November 10th


Job losses: Around 400 staff

RingCentral is trimming 10% of its workforce, amounting to around 400 people. The company stated that making these cuts would allow it to be “more agile and better align our course with our strategic priorities in the current macro environment.”

Unlike some other companies issuing redundancies, RingCentral isn’t currently experiencing a dire financial outlook. In fact, its Q3 2022 revenue results exceeded expectation, with an increase of $94 million compared to the year previous.

November 9th


Job losses: Around 11,000 staff

Meta has confirmed the long running rumors that it was to make huge layoffs. In a statement, Mark Zuckerberg confirmed that the company was cutting 10% of the company workforce, amounting to 11,000 roles. Those impacted will receive 16 weeks severance, plus two weeks pay for each year they have been with the company. They’ll also receive additional health and career benefits.

Zuckerberg blamed the layoffs on Meta betting big during Covid, believing the accelerated growth would continue – “Not only has online commerce returned to prior trends, but the macroeconomic downturn, increased competition, and ads signal loss have caused our revenue to be much lower than I’d expected. I got this wrong, and I take responsibility for that.”

November 8th


Job losses: 100s of staff

Salesforce has cut 100s of roles at the company, although the actual numbers are unknown, with the company stating that it is fewer than one thousand. In an official statement, the company said “Our sales performance process drives accountability. Unfortunately, that can lead to some leaving the business, and we support them through their transition.”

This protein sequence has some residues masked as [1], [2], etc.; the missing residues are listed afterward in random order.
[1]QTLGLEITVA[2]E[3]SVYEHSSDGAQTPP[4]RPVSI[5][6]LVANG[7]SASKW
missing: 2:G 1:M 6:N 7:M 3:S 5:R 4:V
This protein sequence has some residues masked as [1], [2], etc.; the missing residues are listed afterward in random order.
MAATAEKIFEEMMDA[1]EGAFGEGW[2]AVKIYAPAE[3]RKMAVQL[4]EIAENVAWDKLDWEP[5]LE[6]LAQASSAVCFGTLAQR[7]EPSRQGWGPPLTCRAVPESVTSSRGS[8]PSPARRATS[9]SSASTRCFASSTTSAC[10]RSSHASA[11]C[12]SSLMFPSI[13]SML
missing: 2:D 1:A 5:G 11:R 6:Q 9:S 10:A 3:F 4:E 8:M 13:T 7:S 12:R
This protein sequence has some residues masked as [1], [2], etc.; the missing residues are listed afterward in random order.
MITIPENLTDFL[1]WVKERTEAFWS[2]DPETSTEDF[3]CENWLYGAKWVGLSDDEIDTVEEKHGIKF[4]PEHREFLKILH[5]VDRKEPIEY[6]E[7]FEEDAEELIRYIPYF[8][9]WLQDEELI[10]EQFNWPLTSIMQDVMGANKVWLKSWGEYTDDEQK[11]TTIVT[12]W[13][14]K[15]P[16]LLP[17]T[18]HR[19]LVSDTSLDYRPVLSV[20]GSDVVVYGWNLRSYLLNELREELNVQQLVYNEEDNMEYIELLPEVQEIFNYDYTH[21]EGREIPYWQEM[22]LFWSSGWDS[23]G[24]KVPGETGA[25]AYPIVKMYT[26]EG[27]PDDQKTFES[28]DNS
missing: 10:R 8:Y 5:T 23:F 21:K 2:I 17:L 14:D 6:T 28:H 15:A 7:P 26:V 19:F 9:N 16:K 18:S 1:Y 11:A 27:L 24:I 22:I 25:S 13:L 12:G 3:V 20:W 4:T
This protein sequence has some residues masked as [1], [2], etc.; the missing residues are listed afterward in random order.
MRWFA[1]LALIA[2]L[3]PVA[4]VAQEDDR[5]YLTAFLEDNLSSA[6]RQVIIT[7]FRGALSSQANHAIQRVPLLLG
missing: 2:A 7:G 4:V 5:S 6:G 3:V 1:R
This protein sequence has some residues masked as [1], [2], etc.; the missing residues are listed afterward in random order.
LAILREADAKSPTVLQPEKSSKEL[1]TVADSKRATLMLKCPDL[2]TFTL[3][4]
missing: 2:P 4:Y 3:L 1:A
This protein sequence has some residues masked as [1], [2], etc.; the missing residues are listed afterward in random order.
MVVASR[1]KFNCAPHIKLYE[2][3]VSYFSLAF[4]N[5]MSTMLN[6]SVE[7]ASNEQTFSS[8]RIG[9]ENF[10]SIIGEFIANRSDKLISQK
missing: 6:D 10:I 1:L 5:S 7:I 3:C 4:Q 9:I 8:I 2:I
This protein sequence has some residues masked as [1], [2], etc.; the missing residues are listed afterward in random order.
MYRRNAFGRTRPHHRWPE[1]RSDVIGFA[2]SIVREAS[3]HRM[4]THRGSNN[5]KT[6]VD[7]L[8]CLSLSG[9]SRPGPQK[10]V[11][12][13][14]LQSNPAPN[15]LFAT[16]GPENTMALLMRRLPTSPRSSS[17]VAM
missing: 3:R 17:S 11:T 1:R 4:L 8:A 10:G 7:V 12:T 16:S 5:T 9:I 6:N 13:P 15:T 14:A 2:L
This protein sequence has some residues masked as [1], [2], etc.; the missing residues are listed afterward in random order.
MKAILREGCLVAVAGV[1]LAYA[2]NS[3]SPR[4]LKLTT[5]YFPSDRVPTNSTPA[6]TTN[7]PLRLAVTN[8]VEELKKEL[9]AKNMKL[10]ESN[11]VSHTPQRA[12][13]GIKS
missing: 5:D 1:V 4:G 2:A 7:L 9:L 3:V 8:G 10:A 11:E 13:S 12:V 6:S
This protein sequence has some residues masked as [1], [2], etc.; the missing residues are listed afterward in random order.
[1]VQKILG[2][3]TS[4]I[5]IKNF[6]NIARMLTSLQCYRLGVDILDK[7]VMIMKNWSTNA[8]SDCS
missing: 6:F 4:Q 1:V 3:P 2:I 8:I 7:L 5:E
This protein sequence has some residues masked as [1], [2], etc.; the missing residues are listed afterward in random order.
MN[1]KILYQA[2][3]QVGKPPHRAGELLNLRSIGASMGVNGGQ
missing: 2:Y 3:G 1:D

November 7th


Job losses: Around 350 staff

Zendesk announced that it would be letting 5% of its staff go, citing cost-reduction initiatives. The job losses include those based at the company’s San Francisco location.

November 4th


Job losses: Around 3,700 staff

It took only a week for Elon Musk to fire half of Twitter’s workforce, after taking over the company for $44 billion. It perhaps isn’t too surprising – there had been plenty of rumors of layoffs in the weeks running up to the takeover, and Musk isn’t exactly a man known for his compassion. Twitter staff discovered their fate by email on Friday. Those that remain will have the privilege of remote working taken away and be expected to return to the office.

It’s one of the biggest layoffs in the tech industry this year, and also one of the most brutal. Twitter under the Musk regime has started with controversy, and will likely continue on in this way for the foreseeable future.

November 2nd


Job losses: Around 550 staff

Huge losses announced by the real estate tech company as it cuts around 18% of its total workforce. It follows competitor, which made several big layoffs this year alone. In a statement, Opendoor CEO Eric Wu blamed “one of the most challenging real estate markets in 40 years.”

October 26th


Job losses: Around 300 staff

Seattle-based real estate firm Zillow has laid off 300 employees, with layoffs affecting those in home and loans, and closing services. In a statement, the company said that the cuts were part of its ‘normal business process’. The layoffs leave the company with around 5,000 employees in total.

October 24th


Job losses: Around 200 staff

Cybersecurity firm Snyk lets go 14% of its workforce, blaming ‘significant market shifts’, leading to the company having to ‘restructure its global workforce’. In addition CEO of Snyk, Peter McKay also stated that it would be reducing spending in other areas, including subscription services and business travel.

October 20th


Job losses: Around 23 staff

San Francisco video messaging start up Loom announces that it is cutting 23 employees, representing around 10% of the company’s staff. Sales staff are those most affected. It follows redundancies earlier in the year where 34 staff were let go.

October 17th


Job losses: Around 1,000 staff